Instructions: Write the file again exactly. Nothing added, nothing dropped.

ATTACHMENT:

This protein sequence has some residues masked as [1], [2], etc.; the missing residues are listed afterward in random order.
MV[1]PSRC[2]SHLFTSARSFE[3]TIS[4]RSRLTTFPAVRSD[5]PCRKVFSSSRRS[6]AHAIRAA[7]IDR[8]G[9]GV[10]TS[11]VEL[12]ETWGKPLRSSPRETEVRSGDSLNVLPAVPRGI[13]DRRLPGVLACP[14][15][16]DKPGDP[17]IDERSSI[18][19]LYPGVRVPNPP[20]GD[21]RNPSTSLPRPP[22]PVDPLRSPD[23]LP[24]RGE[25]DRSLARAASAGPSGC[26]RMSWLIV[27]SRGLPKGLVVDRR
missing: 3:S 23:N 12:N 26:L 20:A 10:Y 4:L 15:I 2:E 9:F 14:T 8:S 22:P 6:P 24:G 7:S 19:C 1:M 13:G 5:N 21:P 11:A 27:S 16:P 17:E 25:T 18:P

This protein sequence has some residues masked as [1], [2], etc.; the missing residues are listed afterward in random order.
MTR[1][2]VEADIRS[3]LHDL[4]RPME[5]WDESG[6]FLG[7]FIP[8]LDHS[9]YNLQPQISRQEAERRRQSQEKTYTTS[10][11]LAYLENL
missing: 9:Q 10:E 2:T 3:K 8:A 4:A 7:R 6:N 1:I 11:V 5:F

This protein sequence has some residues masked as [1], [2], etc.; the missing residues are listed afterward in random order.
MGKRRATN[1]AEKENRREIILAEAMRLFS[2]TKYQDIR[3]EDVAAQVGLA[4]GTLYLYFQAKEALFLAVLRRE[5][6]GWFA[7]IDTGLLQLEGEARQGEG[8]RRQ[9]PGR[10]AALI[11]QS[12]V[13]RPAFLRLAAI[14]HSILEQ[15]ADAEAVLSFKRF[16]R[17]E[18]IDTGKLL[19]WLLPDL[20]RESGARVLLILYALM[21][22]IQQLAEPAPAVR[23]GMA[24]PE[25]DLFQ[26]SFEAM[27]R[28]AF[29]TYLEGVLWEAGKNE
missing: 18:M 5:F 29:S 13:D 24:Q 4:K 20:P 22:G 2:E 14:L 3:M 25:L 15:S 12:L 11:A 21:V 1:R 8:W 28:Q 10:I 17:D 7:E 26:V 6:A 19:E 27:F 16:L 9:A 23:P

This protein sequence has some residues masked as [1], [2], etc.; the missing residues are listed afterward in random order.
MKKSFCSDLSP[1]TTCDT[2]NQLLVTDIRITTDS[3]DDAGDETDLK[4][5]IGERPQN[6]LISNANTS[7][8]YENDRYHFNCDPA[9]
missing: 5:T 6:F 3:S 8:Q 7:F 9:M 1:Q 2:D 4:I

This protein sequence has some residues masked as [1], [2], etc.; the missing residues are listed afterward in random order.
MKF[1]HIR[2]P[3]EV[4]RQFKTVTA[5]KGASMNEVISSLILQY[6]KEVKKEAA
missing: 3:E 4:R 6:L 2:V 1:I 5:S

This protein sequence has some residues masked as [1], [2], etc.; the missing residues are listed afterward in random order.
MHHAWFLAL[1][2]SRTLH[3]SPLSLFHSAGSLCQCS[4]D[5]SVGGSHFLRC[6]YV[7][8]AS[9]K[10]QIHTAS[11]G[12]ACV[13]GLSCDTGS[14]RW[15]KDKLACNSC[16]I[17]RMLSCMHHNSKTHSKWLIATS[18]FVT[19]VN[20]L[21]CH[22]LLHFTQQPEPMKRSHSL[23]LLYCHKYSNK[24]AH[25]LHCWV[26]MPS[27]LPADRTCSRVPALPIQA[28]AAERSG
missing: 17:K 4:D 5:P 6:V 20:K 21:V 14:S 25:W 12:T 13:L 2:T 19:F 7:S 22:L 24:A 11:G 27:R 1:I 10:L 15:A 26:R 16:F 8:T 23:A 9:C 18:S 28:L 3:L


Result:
This protein sequence has some residues masked as [1], [2], etc.; the missing residues are listed afterward in random order.
MV[1]PSRC[2]SHLFTSARSFE[3]TIS[4]RSRLTTFPAVRSD[5]PCRKVFSSSRRS[6]AHAIRAA[7]IDR[8]G[9]GV[10]TS[11]VEL[12]ETWGKPLRSSPRETEVRSGDSLNVLPAVPRGI[13]DRRLPGVLACP[14][15][16]DKPGDP[17]IDERSSI[18][19]LYPGVRVPNPP[20]GD[21]RNPSTSLPRPP[22]PVDPLRSPD[23]LP[24]RGE[25]DRSLARAASAGPSGC[26]RMSWLIV[27]SRGLPKGLVVDRR
missing: 3:S 23:N 12:N 26:L 20:A 10:Y 4:L 15:I 2:E 9:F 14:T 8:S 22:P 6:P 24:G 7:S 19:C 1:M 13:G 5:N 21:P 11:A 27:S 16:P 17:E 25:T 18:P

This protein sequence has some residues masked as [1], [2], etc.; the missing residues are listed afterward in random order.
MTR[1][2]VEADIRS[3]LHDL[4]RPME[5]WDESG[6]FLG[7]FIP[8]LDHS[9]YNLQPQISRQEAERRRQSQEKTYTTS[10][11]LAYLENL
missing: 9:Q 10:E 2:T 3:K 8:A 4:A 7:R 6:N 1:I 11:V 5:F

This protein sequence has some residues masked as [1], [2], etc.; the missing residues are listed afterward in random order.
MGKRRATN[1]AEKENRREIILAEAMRLFS[2]TKYQDIR[3]EDVAAQVGLA[4]GTLYLYFQAKEALFLAVLRRE[5][6]GWFA[7]IDTGLLQLEGEARQGEG[8]RRQ[9]PGR[10]AALI[11]QS[12]V[13]RPAFLRLAAI[14]HSILEQ[15]ADAEAVLSFKRF[16]R[17]E[18]IDTGKLL[19]WLLPDL[20]RESGARVLLILYALM[21][22]IQQLAEPAPAVR[23]GMA[24]PE[25]DLFQ[26]SFEAM[27]R[28]AF[29]TYLEGVLWEAGKNE
missing: 18:M 5:F 29:S 13:D 24:Q 4:K 20:P 22:G 2:E 14:L 3:M 25:L 15:S 12:L 11:A 21:V 1:R 8:W 28:Q 10:I 17:D 7:E 26:V 6:A 19:E 27:F 16:L 9:A 23:P

This protein sequence has some residues masked as [1], [2], etc.; the missing residues are listed afterward in random order.
MKKSFCSDLSP[1]TTCDT[2]NQLLVTDIRITTDS[3]DDAGDETDLK[4][5]IGERPQN[6]LISNANTS[7][8]YENDRYHFNCDPA[9]
missing: 5:T 6:F 3:S 8:Q 7:F 9:M 1:Q 2:D 4:I

This protein sequence has some residues masked as [1], [2], etc.; the missing residues are listed afterward in random order.
MKF[1]HIR[2]P[3]EV[4]RQFKTVTA[5]KGASMNEVISSLILQY[6]KEVKKEAA
missing: 3:E 4:R 6:L 2:V 1:I 5:S

This protein sequence has some residues masked as [1], [2], etc.; the missing residues are listed afterward in random order.
MHHAWFLAL[1][2]SRTLH[3]SPLSLFHSAGSLCQCS[4]D[5]SVGGSHFLRC[6]YV[7][8]AS[9]K[10]QIHTAS[11]G[12]ACV[13]GLSCDTGS[14]RW[15]KDKLACNSC[16]I[17]RMLSCMHHNSKTHSKWLIATS[18]FVT[19]VN[20]L[21]CH[22]LLHFTQQPEPMKRSHSL[23]LLYCHKYSNK[24]AH[25]LHCWV[26]MPS[27]LPADRTCSRVPALPIQA[28]AAERSG
missing: 17:K 4:D 5:P 6:V 20:K 21:V 14:S 25:W 12:T 13:L 2:T 19:F 7:S 22:L 24:A 11:G 27:R 1:I 10:L 15:A 26:R 16:F 8:T 23:A 9:C 18:S 28:L 3:L